Mistakes preventing a NEW runner from success

Brodie Sharpe

It’s tough being a new runner

Becoming a new runner is a rough learning curve because in the first few months your body is adapting to new habits and the body thanks you with soreness and a struggling aerobic system. If you want your body to adapt, attempt to train within your body’s adaptation zone every 1-2 days without exceeding your own load capacity. As a new runner starting with a low fitness level, this can be a tough ask and it seems like every bout of exercise is a struggle. Therefore, we have provided some tips to help you throughout this process.

Runner Mistake #1: Not persevering through the adaptation phase 

Gasping for air is never fun. Come to expect this if you are running from a low level of fitness. It takes about 1-2 months of consistent running (3-4 times per week) for the body to adapt and achieve a comfortable steady state. Therefore, It is important during this phase that your capacity to tolerate load is not exceeded. This will increase the likelihood of running-related injuries. For more information on this topic, head to The early warning signs for running injuries and What pain is good pain for runners. 

Once your body starts adapting to running, your running speeds become easier. In other words, you will also find a nice ‘steady state’. This means having the ability to jog at an easy pace continuously without gasping for air. You feel in control and get the sense you can hold this pace for a long time. This is where runners hit their ‘running high’. So our advice for mistake #1, slow down, & be patient.

Runner Mistake #2: Comparing yourself to others

Social medial & tracking apps like Strava can be motivating and demoralising depending on your mindset. Commonly, people start running because they know friends & family who love it. That leads to following friends & family and tracking their activities. We can often find ourselves in a competitive headspace or feeling the need to post an ‘impressive’ run. Some studies have even shown certain personality traits like ‘perfectionism’ can be a strong predictor of injury risk (1). 

Self-reflect on your own motivations and perform an honest assessment to determine if social media is negatively influencing your running ambitions. If you feel inspired instead of discouraged, it can be a useful tool.

Runner Mistake #3: Running too far too soon 

If you are starting from zero running experience your muscles, tendons & joints are not adapted to the stress. This connects nicely with the ‘adaptation zone’ we mentioned earlier in this article. New runners assume that they need to run ‘far’ to be considered a runner and establish validity in the running community. This is far from the truth. So you don’t get carried away, a handy strategy is to begin a walk/run program. This might look like:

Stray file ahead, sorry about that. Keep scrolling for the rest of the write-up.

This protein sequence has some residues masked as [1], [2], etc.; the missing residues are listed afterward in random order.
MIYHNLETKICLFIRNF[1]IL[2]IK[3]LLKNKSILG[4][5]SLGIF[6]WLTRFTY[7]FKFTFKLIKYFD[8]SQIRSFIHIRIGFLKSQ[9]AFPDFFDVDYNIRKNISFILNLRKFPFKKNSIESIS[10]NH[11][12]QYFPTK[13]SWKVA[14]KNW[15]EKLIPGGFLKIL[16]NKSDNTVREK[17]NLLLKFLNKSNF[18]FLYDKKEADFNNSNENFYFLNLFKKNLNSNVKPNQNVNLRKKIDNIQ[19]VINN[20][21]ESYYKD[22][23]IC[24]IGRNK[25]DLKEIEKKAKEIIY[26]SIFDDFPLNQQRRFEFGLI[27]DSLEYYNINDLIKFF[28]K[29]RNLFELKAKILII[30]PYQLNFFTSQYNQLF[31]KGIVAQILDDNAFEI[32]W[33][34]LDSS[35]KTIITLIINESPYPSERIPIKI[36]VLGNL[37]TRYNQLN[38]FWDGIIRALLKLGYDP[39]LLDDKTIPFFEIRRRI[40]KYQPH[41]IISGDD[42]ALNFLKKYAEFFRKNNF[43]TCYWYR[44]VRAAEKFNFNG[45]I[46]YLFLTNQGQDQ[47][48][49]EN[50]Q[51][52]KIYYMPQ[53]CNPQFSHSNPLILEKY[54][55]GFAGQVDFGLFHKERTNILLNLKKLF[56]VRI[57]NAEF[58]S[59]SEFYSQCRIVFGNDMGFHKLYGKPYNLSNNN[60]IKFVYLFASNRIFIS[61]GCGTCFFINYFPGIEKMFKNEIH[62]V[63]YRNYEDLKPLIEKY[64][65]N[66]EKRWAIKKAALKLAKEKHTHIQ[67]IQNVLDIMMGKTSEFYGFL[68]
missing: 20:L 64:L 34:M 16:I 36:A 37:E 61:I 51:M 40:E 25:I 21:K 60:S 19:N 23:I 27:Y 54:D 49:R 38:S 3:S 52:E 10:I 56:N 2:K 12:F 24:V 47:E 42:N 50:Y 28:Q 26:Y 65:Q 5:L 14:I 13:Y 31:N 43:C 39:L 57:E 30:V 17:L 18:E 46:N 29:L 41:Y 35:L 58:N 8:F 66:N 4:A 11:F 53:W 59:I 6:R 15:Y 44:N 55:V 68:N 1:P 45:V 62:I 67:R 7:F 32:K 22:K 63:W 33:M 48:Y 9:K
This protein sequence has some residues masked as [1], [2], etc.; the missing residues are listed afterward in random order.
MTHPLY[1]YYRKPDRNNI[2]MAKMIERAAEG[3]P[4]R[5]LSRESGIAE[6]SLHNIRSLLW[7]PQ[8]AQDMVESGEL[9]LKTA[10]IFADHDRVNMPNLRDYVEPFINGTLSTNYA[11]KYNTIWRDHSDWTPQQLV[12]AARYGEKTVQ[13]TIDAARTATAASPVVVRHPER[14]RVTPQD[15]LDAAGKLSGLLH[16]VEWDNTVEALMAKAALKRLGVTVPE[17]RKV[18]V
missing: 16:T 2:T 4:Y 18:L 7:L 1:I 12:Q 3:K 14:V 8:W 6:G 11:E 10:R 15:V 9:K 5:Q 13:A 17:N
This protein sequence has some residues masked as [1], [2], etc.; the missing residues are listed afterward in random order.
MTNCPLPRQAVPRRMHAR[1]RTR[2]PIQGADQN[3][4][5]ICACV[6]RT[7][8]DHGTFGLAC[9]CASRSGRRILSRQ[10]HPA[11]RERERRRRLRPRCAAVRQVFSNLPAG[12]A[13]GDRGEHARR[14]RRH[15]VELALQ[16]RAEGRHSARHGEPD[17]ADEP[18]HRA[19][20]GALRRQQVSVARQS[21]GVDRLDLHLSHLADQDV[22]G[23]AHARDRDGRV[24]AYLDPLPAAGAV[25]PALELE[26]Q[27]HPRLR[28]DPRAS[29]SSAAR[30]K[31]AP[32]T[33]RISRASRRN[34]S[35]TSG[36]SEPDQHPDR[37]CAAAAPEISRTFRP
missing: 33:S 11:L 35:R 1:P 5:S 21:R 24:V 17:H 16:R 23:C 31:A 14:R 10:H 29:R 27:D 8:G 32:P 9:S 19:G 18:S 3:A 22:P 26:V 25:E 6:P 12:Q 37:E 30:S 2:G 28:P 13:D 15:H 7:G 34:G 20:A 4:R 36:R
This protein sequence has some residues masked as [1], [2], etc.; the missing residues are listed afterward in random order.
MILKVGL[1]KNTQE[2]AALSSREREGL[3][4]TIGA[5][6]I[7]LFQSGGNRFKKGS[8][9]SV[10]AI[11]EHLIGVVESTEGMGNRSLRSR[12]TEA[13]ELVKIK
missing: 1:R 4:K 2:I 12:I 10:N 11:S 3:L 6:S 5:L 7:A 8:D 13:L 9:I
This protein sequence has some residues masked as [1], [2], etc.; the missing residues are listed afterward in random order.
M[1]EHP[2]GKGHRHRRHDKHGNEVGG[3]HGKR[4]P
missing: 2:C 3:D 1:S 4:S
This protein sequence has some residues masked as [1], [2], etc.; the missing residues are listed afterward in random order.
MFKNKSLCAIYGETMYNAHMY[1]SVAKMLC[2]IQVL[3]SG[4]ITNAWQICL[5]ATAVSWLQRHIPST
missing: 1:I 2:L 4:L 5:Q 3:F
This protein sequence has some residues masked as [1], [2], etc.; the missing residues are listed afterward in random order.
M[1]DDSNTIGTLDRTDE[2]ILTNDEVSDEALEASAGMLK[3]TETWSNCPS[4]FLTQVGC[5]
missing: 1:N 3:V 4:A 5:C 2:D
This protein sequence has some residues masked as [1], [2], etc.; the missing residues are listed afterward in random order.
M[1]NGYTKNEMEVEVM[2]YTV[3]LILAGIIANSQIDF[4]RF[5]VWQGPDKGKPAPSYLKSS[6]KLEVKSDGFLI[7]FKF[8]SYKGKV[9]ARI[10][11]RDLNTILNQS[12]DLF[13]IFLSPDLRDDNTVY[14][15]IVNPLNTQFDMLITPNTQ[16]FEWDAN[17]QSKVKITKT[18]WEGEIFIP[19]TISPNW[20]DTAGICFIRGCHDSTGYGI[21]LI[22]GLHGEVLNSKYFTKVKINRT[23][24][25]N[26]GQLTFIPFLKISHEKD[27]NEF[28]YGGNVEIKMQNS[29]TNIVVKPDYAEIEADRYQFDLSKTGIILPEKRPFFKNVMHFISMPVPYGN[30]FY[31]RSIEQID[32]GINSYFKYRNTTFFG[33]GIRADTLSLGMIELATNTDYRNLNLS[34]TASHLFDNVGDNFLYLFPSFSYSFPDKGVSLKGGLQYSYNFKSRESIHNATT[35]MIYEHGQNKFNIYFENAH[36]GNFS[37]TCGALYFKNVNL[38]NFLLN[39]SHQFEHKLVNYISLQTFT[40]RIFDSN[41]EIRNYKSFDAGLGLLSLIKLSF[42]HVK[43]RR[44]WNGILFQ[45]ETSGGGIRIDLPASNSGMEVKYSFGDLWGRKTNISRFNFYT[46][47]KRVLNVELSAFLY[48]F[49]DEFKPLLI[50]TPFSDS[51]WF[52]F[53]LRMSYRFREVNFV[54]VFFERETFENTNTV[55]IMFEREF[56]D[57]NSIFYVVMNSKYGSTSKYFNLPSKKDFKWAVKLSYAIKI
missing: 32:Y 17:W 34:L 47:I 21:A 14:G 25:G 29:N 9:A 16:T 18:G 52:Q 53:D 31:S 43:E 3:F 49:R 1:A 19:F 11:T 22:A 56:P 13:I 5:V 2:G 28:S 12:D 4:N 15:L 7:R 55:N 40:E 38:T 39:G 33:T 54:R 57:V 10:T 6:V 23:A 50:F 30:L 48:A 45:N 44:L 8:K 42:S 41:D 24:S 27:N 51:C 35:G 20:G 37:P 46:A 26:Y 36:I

Run #1: 3 minutes walking, 1 minute run for 20 minutes

#2: 2 minutes walking, 1 minute run for 20 minutes

Run #3: 1 minute walking, 1 minute run for 15 minutes

#4: 1 minute walking, 2 minutes run for 20 minutes.

This is where apps and tools like Couch to 5K can be handy. Running too far in your early running career will increase the risk of developing running-related overuse injuries such as patello-femoral pain, shin splints, ITB syndrome, achilles tendinopathy & plantar fasciitis.

Mistake #4: Running too fast

You might find this surprising, but learning to slow down is a skill. Most runners don’t develop this until late in their running journey. Not only will slowing down reduce the strain on the body & lower your risk of injury, it also makes running more enjoyable. Find your steady state & enjoy the process. 

Even the top athletes maintain an elite level of fitness by applying the 80:20 rule. That means 80% of your training consists of low intensity running. If you can sing, whistle or casually talk to other runners, then you are achieving the correct intensity level.

Mistake #5: Not experiencing the fun-loving running community early enough

Many beginners start running at night hidden from the public & think fun-runs are intimidating. That is until they experience the loving running community and their passion for running elevates. This is why free events like parkrun can be so beneficial. Once you realise that it’s not about running fast, and most members are out walking the dog and pushing prams, it is all the more inviting. So join an online group, run club, fun run and witness for yourself how welcoming the running community can be.

Related Articles: 

References: 

Daniel J. Madigan, Joachim Stoeber, Dale Forsdyke, Mark Dayson & Louis Passfield. Perfectionism predicts injury in junior athletes: Preliminary evidence from a prospective study. Journal of Sports Sciences. 2017

Couch to 5K website

Parkrun Website

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